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Your search for courses for 22/FA and with code: HISTASIA found 5 courses.

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HIST 100.02 Confucius and His Critics 6 credits

Open: Size: 15, Registered: 14, Waitlist: 0

Leighton 303

MTWTHF
1:50pm3:00pm1:50pm3:00pm2:20pm3:20pm
Synonym: 65016

Seungjoo Yoon

An introduction to the study of historical biography. Instead of what we heard or think about Confucius, we will examine what his contemporaries, both his supporters and critics, thought he was. Students will scrutinize various sources gleaned from archaeology, heroic narratives, and court debates, as well as the Analects to write their own biography of Confucius based on a particular historical context that created a persistent constitutional agenda in early China. Students will justify why they would call such a finding, in hindsight, "Confucian" in its formative days. Themes can be drawn from aspects of ritual, bureaucracy, speech and writing

Held for new first year students

HIST 100.04 Gandhi, Nationalism and Colonialism in South Asia 6 credits

Open: Size: 15, Registered: 13, Waitlist: 0

Olin 102

MTWTHF
11:10am12:20pm11:10am12:20pm12:00pm1:00pm
Synonym: 65549

Brendan P LaRocque

The struggle for independence from colonial rule in the Indian subcontinent involved a wide array of nationalist movements, prominently including the struggle led by M. K. Gandhi, who forged a movement centered on non-violence and civil disobedience which brought down the mighty British empire. We will study this alongside numerous other powerful nationalist currents, particularly those based on Islamic ideas and symbols. A significant part of the course will involve a historical role-playing game, Reacting to the Past: Defining a Nation, wherein students will take on roles of actual historical figures and recreate a twentieth century debate about religious identity and nation-building in the colonial context.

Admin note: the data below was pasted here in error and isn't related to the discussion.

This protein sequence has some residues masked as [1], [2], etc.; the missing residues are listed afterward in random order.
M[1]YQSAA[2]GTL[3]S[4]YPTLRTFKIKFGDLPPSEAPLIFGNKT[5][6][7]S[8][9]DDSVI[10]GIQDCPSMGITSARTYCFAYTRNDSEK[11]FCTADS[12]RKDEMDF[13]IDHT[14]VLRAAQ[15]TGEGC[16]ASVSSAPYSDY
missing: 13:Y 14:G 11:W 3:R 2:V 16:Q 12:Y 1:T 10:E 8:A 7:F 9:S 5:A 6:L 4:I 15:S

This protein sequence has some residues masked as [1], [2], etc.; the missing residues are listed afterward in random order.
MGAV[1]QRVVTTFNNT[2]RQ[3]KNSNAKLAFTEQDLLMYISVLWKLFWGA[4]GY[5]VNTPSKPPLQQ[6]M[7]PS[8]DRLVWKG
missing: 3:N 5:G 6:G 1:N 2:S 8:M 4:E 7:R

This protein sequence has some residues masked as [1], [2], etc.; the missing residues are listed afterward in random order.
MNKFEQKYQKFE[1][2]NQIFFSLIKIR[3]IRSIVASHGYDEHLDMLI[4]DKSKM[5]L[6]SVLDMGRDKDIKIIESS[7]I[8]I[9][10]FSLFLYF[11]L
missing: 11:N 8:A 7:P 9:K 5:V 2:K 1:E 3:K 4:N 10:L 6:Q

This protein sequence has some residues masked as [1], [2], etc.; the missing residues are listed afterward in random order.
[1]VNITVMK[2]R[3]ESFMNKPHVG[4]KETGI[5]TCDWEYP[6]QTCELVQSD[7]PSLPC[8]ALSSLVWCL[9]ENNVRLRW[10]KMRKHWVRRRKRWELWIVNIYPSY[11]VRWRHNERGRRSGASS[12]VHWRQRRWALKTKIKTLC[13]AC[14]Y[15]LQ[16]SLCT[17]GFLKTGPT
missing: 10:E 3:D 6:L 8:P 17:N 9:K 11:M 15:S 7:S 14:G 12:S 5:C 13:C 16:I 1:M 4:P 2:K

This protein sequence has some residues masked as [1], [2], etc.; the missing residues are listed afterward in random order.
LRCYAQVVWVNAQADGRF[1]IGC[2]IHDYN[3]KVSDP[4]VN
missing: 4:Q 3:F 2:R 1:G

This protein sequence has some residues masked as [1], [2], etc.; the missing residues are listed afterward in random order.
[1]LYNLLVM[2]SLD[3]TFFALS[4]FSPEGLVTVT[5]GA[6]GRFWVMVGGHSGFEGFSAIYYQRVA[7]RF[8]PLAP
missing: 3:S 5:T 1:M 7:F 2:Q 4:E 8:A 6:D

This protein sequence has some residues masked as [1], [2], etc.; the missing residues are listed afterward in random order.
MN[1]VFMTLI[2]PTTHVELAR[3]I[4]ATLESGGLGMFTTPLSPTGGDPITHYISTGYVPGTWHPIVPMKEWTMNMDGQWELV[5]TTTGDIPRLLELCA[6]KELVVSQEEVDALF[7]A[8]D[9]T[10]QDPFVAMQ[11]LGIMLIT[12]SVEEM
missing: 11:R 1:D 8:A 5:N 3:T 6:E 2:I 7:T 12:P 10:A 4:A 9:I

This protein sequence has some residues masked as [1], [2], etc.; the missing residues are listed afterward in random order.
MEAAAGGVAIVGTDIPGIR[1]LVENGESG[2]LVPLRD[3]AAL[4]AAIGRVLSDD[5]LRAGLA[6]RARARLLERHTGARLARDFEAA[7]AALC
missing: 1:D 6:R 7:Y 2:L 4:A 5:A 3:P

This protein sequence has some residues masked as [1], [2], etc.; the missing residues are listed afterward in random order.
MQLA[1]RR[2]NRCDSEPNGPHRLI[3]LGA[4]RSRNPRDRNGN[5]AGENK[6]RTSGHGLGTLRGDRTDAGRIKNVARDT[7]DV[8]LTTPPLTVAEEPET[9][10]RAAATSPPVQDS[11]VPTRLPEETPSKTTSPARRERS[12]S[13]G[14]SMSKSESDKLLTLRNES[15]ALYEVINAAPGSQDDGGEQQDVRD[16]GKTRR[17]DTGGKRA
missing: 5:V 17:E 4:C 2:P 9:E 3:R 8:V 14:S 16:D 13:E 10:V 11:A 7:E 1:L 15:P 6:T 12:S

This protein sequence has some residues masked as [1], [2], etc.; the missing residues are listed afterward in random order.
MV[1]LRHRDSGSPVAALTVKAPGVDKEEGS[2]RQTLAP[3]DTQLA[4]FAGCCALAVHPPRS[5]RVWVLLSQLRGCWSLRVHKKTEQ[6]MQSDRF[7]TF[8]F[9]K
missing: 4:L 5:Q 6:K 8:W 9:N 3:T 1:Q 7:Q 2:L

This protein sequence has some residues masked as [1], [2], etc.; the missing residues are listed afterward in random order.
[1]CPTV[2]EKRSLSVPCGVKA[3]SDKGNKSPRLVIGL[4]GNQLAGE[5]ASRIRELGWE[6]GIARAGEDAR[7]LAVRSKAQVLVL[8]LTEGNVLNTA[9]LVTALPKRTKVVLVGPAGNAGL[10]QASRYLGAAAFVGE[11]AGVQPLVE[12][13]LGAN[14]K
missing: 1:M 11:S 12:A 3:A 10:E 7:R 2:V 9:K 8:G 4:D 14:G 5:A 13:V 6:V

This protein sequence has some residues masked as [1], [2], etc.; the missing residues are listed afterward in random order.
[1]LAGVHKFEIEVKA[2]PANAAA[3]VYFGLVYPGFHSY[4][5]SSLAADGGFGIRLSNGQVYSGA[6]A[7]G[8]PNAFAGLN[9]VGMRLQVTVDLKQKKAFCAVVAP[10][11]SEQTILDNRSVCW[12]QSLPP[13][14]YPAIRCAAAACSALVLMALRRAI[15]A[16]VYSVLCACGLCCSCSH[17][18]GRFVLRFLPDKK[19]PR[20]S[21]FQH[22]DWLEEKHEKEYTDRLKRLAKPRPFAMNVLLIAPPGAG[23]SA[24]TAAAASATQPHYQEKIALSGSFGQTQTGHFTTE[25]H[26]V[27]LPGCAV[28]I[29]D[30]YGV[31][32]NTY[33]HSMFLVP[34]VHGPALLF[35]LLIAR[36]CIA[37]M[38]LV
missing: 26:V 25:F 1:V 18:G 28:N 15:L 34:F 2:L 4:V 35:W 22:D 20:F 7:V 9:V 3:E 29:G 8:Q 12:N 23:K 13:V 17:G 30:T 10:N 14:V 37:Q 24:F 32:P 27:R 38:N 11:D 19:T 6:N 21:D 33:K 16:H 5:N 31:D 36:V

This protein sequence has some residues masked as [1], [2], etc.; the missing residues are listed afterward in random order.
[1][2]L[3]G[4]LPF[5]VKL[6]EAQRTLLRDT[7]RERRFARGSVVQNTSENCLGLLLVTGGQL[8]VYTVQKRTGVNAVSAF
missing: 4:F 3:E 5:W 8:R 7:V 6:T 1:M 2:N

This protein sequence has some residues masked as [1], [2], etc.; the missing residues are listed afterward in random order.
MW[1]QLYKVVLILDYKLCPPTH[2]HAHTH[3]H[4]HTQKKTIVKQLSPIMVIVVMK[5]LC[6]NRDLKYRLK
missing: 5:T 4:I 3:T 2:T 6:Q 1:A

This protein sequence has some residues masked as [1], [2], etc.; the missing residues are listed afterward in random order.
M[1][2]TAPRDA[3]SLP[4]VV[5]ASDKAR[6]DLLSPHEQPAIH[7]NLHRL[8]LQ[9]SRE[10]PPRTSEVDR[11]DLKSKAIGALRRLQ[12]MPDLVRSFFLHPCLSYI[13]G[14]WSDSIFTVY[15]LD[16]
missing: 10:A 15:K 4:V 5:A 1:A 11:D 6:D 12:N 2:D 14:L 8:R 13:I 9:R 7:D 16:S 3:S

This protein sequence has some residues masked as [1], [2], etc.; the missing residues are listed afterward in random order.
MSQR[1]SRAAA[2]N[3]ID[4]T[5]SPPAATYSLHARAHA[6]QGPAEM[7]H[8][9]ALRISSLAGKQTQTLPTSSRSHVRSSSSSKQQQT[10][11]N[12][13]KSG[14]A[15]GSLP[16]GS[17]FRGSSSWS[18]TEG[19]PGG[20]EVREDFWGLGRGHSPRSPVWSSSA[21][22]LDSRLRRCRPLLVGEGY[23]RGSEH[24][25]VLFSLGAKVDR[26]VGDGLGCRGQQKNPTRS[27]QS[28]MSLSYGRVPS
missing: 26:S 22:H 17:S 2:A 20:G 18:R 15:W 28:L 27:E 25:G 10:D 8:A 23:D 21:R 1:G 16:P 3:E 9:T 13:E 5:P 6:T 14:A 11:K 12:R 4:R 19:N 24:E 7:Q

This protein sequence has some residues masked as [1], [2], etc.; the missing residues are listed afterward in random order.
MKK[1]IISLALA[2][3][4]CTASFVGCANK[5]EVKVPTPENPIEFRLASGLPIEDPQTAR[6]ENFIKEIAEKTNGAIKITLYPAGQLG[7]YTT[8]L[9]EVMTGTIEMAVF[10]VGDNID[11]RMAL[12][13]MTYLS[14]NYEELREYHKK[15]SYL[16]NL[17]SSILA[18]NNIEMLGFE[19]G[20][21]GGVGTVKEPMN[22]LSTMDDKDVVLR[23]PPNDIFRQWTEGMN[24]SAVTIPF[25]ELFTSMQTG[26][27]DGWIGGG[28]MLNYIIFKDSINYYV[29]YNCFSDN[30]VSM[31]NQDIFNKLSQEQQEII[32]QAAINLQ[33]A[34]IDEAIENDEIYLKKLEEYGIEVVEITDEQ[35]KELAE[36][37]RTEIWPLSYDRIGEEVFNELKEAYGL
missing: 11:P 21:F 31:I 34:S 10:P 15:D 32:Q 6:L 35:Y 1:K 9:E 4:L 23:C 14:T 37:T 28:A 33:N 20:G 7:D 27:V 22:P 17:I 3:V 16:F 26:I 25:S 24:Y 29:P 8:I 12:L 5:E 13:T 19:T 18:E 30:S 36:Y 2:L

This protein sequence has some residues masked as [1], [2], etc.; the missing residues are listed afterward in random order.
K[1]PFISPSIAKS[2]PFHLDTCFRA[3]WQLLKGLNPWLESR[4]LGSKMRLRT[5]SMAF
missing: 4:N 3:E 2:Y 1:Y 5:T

Held for new first year students

HIST 161.00 From Mughals to Mahatma Gandhi: An Introduction to Modern Indian History 6 credits

Open: Size: 30, Registered: 15, Waitlist: 0

Leighton 330

MTWTHF
12:30pm1:40pm12:30pm1:40pm1:10pm2:10pm
Synonym: 65020

Amna Khalid

An introductory survey course to familiarize students with some of the key themes and debates in the historiography of modern India. Beginning with an overview of Mughal rule in India, the main focus of the course is the colonial period. The course ends with a discussion of 1947: the hour of independence as well as the creation of two new nation-states, India and Pakistan. Topics include Oriental Despotism, colonial rule, nationalism, communalism, gender, caste and race. No prior knowledge of South Asian History required.

HIST 257.00 Chinese Capitalism: From Local to Global 6 credits

Open: Size: 25, Registered: 3, Waitlist: 0

Library 305

MTWTHF
11:10am12:20pm11:10am12:20pm12:00pm1:00pm
Synonym: 65026

Seungjoo Yoon

How did China become a global player in the market economy? This course surveys Chinese business history in the recent past focusing on the origins of industrial development in China, agrarian “involution” and famine, vernacular commercialism, and arguments about China’s economic divergence from and convergence with the rest of the world. Historical examples are drawn from enterprises that produced salt, medicine, cotton textile, machine tools, electricity, automobiles, and the iPhone. Students will pick one of them and write a historical biography of a businessperson, an economic thinker, a company, or an entrepreneurial activity (e.g., operating department stores or advertising companies).  

Extra Time Required

HIST 265.00 Central Asia in the Modern Age 6 credits

Adeeb Khalid

Central Asia--the region encompassing the post-Soviet states of Kazakhstan, Kyrgyzstan, Tajikistan, Turkmenistan, and Uzbekistan, and the Xinjiang region of the People's Republic of China--is often considered one of the most exotic in the world, but it has experienced all the excesses of the modern age. After a basic introduction to the long-term history of the steppe, this course will concentrate on exploring the history of the region since its conquest by the Russian and Chinese empires. We will discuss the interaction of external and local forces as we explore transformations in the realms of politics, society, culture, and religion.

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You must take 6 credits of each of these.
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You must take 6 credits of each of these,
except Quantitative Reasoning, which requires 3 courses.
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